Rheda, widow of Tamar, did not die a beautiful death.
When the contractions started her baby had not turned. Udela righted that soon enough, but then came the blood – so much of it, spewing from between Rheda's thighs and running in warm rivulets over her flesh to soak the earthen floor.
“Scitte.” The midwife turned to her assistant. “Ebba, hot rags, water and salt. Now.”
“Tamar?” whispered Rheda.
“Hush, child.” Udela shuffled forwards and braced the girl's legs against her own body. “Not long to go. You hold on, there’s a good girl.” And so on, soothing nonsense that meant nothing, for she knew Rheda’s chances of making it through this birth alive were slim. Too much blood had been lost, and more would follow when the baby arrived. Keeping up her chatter, she slipped her arm inside the girl and felt for the infant’s head.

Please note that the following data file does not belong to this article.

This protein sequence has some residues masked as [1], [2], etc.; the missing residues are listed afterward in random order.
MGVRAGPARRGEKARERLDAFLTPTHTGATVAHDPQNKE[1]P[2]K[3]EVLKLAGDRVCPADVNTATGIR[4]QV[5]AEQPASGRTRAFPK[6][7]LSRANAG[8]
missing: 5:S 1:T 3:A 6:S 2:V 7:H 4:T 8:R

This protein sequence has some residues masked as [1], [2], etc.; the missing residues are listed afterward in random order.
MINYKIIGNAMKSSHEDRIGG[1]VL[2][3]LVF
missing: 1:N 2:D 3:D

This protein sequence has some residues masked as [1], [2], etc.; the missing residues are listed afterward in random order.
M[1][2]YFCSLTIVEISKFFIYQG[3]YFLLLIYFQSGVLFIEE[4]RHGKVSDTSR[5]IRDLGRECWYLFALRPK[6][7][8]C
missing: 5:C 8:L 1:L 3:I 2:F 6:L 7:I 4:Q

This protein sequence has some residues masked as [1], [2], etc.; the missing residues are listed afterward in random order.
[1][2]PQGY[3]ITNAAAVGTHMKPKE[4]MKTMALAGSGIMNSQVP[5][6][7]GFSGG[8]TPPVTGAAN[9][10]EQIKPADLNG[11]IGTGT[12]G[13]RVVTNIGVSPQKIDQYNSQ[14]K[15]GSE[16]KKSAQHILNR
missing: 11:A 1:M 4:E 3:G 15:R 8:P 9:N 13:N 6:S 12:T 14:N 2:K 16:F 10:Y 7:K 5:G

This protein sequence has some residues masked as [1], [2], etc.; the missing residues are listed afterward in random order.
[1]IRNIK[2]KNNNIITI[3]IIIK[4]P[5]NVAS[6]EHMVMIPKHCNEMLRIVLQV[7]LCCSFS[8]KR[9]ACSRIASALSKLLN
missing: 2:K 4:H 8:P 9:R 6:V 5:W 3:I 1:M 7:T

“How does it go?” asked Ebba, heaving the kettle onto the fire.
Udela shook her head, her face creased in concentration – then touched what she had been seeking and smiled. She withdrew her arm and took the girl’s hand. “Rheda?”
Rheda’s eyes flickered open.
“Rheda, I can feel your child. It is almost here, but you must help it.”
“I can’t,” she whispered.
“Try, Rheda. Push.”
So she groaned and struggled, and little by little the child moved – and then with a final shriek from Rheda, a tiny girl rushed out into the midwife’s waiting hands. Deftly she cleared the child’s mouth of mucus and heard it utter its first rasping breath – as always, a sound that filled her with warm relief – then tied and cut the umbilical cord.
“Your daughter, Rheda,” she said, holding the child to the young woman’s face – but Rheda was too far gone to see or care. Blood and slime still poured from within her, and her face was white and damp.
“It hurts,” she murmured. “It hurts, make it stop.” Then – “Tamar!” And her face contorted into a gruesome rictus and her body spasmed, and then she was still.
Trigger warnings for scenes depicting difficult childbirth and domestic violence.
Chapter end notes:
Scitte - Old English, 'shit.' Tolkien used Old English to represent Rohirric in his works, though I'm not sure he'd be down with the expletives...
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